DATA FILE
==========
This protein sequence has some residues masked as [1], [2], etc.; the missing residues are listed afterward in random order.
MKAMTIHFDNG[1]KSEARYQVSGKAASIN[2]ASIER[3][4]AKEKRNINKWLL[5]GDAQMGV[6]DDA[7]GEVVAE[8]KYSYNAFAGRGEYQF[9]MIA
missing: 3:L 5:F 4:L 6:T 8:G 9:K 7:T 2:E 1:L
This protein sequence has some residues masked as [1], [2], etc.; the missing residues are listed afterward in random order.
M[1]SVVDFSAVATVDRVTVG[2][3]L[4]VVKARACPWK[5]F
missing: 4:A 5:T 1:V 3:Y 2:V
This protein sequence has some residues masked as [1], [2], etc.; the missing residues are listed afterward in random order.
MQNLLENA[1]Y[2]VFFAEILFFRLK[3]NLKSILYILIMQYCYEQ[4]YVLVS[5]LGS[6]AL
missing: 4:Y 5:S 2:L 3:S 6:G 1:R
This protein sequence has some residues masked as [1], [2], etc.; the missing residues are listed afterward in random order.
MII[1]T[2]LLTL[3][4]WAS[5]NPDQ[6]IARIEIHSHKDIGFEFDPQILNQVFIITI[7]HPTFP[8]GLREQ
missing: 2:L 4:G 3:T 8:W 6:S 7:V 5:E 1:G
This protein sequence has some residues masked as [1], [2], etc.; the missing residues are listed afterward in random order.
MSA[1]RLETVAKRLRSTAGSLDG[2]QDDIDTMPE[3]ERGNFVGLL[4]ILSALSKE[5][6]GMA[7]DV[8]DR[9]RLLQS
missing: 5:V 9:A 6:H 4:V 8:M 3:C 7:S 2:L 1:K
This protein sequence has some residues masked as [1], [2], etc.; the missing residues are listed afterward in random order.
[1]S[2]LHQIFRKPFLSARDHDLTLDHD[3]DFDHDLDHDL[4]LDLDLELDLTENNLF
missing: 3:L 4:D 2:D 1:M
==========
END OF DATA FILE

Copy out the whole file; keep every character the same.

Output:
This protein sequence has some residues masked as [1], [2], etc.; the missing residues are listed afterward in random order.
MKAMTIHFDNG[1]KSEARYQVSGKAASIN[2]ASIER[3][4]AKEKRNINKWLL[5]GDAQMGV[6]DDA[7]GEVVAE[8]KYSYNAFAGRGEYQF[9]MIA
missing: 3:L 5:F 4:L 6:T 8:G 9:K 7:T 2:E 1:L
This protein sequence has some residues masked as [1], [2], etc.; the missing residues are listed afterward in random order.
M[1]SVVDFSAVATVDRVTVG[2][3]L[4]VVKARACPWK[5]F
missing: 4:A 5:T 1:V 3:Y 2:V
This protein sequence has some residues masked as [1], [2], etc.; the missing residues are listed afterward in random order.
MQNLLENA[1]Y[2]VFFAEILFFRLK[3]NLKSILYILIMQYCYEQ[4]YVLVS[5]LGS[6]AL
missing: 4:Y 5:S 2:L 3:S 6:G 1:R
This protein sequence has some residues masked as [1], [2], etc.; the missing residues are listed afterward in random order.
MII[1]T[2]LLTL[3][4]WAS[5]NPDQ[6]IARIEIHSHKDIGFEFDPQILNQVFIITI[7]HPTFP[8]GLREQ
missing: 2:L 4:G 3:T 8:W 6:S 7:V 5:E 1:G
This protein sequence has some residues masked as [1], [2], etc.; the missing residues are listed afterward in random order.
MSA[1]RLETVAKRLRSTAGSLDG[2]QDDIDTMPE[3]ERGNFVGLL[4]ILSALSKE[5][6]GMA[7]DV[8]DR[9]RLLQS
missing: 5:V 9:A 6:H 4:V 8:M 3:C 7:S 2:L 1:K
This protein sequence has some residues masked as [1], [2], etc.; the missing residues are listed afterward in random order.
[1]S[2]LHQIFRKPFLSARDHDLTLDHD[3]DFDHDLDHDL[4]LDLDLELDLTENNLF
missing: 3:L 4:D 2:D 1:M